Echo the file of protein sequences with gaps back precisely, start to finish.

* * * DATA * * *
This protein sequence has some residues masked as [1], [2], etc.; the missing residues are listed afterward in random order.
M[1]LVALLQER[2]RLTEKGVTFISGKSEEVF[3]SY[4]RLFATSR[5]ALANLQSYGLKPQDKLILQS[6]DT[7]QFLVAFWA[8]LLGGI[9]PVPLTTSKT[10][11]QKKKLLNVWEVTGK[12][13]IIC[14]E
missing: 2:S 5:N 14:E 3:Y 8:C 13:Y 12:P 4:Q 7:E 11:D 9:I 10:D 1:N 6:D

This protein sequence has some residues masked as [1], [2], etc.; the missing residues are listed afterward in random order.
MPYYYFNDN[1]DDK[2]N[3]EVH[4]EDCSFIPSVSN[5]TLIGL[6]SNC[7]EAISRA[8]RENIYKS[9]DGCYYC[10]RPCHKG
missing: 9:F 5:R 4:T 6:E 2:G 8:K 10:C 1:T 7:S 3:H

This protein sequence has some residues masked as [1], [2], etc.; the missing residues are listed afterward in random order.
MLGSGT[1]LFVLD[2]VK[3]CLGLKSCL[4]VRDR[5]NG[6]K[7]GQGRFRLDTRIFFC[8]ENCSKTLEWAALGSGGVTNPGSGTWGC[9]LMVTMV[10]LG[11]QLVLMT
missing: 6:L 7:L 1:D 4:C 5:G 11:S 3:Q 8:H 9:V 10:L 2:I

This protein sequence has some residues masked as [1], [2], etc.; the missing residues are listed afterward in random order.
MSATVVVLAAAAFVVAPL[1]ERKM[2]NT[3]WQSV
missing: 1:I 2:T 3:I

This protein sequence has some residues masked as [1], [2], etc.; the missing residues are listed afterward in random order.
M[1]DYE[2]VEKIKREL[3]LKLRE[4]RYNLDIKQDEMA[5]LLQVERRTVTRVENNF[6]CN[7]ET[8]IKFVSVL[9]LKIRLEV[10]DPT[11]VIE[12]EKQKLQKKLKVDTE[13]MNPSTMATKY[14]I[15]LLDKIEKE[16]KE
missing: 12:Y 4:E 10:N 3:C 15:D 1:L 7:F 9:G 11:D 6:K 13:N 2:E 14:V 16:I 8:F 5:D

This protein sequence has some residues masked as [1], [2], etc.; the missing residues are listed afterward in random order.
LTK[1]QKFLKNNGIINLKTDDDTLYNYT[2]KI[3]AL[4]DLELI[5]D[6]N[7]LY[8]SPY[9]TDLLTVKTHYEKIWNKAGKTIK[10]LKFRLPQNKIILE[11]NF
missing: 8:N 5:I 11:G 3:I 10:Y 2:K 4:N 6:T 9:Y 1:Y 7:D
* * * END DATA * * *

This protein sequence has some residues masked as [1], [2], etc.; the missing residues are listed afterward in random order.
M[1]LVALLQER[2]RLTEKGVTFISGKSEEVF[3]SY[4]RLFATSR[5]ALANLQSYGLKPQDKLILQS[6]DT[7]QFLVAFWA[8]LLGGI[9]PVPLTTSKT[10][11]QKKKLLNVWEVTGK[12][13]IIC[14]E
missing: 2:S 5:N 14:E 3:Y 8:C 13:Y 12:P 4:Q 7:E 11:D 9:I 10:D 1:N 6:D

This protein sequence has some residues masked as [1], [2], etc.; the missing residues are listed afterward in random order.
MPYYYFNDN[1]DDK[2]N[3]EVH[4]EDCSFIPSVSN[5]TLIGL[6]SNC[7]EAISRA[8]RENIYKS[9]DGCYYC[10]RPCHKG
missing: 9:F 5:R 4:T 6:E 2:G 8:K 10:C 1:T 7:S 3:H

This protein sequence has some residues masked as [1], [2], etc.; the missing residues are listed afterward in random order.
MLGSGT[1]LFVLD[2]VK[3]CLGLKSCL[4]VRDR[5]NG[6]K[7]GQGRFRLDTRIFFC[8]ENCSKTLEWAALGSGGVTNPGSGTWGC[9]LMVTMV[10]LG[11]QLVLMT
missing: 6:L 7:L 1:D 4:C 5:G 11:S 3:Q 8:H 9:V 10:L 2:I

This protein sequence has some residues masked as [1], [2], etc.; the missing residues are listed afterward in random order.
MSATVVVLAAAAFVVAPL[1]ERKM[2]NT[3]WQSV
missing: 1:I 2:T 3:I

This protein sequence has some residues masked as [1], [2], etc.; the missing residues are listed afterward in random order.
M[1]DYE[2]VEKIKREL[3]LKLRE[4]RYNLDIKQDEMA[5]LLQVERRTVTRVENNF[6]CN[7]ET[8]IKFVSVL[9]LKIRLEV[10]DPT[11]VIE[12]EKQKLQKKLKVDTE[13]MNPSTMATKY[14]I[15]LLDKIEKE[16]KE
missing: 12:Y 4:E 10:N 3:C 15:D 1:L 7:F 9:G 11:D 6:K 13:N 2:E 14:V 16:I 8:F 5:D

This protein sequence has some residues masked as [1], [2], etc.; the missing residues are listed afterward in random order.
LTK[1]QKFLKNNGIINLKTDDDTLYNYT[2]KI[3]AL[4]DLELI[5]D[6]N[7]LY[8]SPY[9]TDLLTVKTHYEKIWNKAGKTIK[10]LKFRLPQNKIILE[11]NF
missing: 8:N 5:I 11:G 3:I 10:Y 2:K 4:N 6:T 9:Y 1:Y 7:D